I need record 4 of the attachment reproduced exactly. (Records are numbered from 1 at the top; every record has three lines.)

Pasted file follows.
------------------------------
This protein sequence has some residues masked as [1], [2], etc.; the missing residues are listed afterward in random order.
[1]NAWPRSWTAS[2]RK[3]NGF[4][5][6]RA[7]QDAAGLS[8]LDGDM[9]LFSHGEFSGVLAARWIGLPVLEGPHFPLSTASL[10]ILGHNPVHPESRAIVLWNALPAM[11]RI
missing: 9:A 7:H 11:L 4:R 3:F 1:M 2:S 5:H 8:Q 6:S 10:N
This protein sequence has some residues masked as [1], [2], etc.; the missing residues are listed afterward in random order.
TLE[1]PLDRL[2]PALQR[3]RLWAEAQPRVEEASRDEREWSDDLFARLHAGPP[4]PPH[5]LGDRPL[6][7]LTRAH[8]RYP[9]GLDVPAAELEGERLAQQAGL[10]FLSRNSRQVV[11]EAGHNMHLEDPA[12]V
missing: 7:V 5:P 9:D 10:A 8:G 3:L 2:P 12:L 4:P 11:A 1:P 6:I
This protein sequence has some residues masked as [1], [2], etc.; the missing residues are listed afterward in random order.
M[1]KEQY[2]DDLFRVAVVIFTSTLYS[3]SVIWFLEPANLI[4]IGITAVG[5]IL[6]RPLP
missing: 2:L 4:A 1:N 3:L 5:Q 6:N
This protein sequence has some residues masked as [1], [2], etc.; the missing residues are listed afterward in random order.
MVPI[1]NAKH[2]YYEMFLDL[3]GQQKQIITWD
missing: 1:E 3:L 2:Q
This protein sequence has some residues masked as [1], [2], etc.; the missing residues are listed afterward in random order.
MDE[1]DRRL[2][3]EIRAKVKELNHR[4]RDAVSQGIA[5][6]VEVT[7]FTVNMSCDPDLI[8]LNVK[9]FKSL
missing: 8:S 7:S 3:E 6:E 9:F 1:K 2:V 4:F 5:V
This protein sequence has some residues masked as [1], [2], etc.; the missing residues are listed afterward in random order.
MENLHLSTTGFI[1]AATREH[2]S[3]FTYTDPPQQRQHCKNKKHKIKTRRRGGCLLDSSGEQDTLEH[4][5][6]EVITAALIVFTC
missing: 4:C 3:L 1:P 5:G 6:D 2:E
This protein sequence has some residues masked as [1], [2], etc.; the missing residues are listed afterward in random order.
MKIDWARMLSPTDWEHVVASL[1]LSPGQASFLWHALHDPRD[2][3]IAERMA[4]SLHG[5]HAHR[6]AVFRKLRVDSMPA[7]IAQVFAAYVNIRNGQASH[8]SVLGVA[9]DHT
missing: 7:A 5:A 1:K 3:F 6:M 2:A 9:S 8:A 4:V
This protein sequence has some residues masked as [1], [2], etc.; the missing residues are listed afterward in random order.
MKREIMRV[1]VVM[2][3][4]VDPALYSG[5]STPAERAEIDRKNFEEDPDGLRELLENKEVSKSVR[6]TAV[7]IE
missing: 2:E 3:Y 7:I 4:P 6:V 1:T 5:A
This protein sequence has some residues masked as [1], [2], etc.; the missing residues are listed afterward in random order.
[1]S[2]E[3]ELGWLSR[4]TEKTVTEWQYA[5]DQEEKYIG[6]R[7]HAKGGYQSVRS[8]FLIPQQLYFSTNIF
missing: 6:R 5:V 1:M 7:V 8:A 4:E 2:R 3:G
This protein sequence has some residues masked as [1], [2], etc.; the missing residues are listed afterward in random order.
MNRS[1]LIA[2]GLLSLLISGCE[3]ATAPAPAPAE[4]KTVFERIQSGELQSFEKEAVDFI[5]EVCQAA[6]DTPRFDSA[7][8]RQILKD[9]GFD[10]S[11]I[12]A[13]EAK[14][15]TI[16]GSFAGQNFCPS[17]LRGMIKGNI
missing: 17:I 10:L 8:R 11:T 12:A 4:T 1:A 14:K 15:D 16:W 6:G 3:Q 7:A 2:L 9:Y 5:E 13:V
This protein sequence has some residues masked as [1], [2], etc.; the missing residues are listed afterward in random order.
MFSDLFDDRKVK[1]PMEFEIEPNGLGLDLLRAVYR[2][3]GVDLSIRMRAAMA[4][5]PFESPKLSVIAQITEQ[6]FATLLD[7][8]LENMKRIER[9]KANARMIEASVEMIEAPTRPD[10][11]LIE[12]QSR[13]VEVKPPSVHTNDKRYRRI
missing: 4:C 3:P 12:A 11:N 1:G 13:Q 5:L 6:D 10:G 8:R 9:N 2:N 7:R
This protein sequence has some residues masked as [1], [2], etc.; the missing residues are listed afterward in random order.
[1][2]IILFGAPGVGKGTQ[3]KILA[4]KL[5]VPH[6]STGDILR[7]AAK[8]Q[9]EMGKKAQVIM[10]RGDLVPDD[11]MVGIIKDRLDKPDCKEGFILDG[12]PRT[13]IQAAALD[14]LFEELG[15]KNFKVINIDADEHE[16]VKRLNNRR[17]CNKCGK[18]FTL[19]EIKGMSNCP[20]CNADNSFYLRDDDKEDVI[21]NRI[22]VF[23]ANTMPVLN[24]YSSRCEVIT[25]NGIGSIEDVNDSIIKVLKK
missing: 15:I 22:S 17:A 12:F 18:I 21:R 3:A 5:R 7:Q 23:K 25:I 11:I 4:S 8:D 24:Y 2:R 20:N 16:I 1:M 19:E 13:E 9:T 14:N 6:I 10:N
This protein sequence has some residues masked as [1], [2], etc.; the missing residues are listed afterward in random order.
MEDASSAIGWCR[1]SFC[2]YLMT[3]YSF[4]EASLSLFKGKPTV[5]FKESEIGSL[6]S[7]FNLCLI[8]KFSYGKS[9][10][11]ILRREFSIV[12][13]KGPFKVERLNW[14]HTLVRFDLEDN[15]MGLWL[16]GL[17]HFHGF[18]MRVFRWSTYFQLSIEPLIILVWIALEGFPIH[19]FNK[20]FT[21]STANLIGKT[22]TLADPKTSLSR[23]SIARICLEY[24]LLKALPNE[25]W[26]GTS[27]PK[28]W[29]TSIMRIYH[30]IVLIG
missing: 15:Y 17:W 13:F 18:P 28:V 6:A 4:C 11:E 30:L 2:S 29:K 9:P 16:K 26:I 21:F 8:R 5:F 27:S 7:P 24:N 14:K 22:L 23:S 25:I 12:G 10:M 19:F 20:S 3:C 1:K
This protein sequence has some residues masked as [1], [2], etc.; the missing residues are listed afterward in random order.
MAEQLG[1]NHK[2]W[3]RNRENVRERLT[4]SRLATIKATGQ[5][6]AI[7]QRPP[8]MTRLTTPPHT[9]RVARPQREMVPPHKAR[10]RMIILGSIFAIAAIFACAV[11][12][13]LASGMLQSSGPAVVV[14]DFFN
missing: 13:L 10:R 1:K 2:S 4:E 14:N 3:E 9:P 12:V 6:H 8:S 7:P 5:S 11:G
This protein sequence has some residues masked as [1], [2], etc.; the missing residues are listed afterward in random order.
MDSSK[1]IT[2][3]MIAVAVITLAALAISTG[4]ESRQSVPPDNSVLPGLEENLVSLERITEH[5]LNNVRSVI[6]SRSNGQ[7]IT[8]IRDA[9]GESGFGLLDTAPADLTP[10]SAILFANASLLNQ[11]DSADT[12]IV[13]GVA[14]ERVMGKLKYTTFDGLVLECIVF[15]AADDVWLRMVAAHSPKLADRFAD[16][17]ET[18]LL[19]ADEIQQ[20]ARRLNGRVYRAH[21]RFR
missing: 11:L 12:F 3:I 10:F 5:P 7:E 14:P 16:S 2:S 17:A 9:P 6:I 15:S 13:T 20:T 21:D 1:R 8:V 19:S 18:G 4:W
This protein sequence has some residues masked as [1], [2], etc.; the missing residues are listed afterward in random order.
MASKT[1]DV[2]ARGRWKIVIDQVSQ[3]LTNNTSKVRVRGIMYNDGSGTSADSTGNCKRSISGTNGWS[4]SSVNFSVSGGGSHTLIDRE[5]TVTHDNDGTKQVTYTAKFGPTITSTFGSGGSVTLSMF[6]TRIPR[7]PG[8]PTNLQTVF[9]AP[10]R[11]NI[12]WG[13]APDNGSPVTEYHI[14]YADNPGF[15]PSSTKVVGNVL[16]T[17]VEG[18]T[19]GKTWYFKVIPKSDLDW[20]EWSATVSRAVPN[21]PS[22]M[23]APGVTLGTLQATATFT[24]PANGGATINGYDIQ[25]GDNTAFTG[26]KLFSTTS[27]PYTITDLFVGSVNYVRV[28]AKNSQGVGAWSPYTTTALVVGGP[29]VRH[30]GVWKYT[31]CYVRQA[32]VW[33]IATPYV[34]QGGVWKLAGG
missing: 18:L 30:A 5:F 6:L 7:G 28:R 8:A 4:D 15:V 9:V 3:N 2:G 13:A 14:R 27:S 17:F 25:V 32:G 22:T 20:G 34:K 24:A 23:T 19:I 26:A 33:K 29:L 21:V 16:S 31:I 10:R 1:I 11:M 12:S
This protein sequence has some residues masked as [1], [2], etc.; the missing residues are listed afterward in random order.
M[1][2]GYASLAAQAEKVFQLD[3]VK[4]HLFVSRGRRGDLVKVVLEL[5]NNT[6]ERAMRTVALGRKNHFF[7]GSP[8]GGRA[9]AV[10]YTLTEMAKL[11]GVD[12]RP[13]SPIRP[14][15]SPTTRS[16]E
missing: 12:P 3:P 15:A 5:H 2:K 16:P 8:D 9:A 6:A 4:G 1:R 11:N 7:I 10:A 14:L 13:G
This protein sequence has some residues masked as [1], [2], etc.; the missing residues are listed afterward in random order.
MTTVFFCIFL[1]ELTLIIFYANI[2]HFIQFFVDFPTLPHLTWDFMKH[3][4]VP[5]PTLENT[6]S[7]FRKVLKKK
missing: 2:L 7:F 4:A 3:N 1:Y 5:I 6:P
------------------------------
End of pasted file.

This protein sequence has some residues masked as [1], [2], etc.; the missing residues are listed afterward in random order.
MVPI[1]NAKH[2]YYEMFLDL[3]GQQKQIITWD
missing: 1:E 3:L 2:Q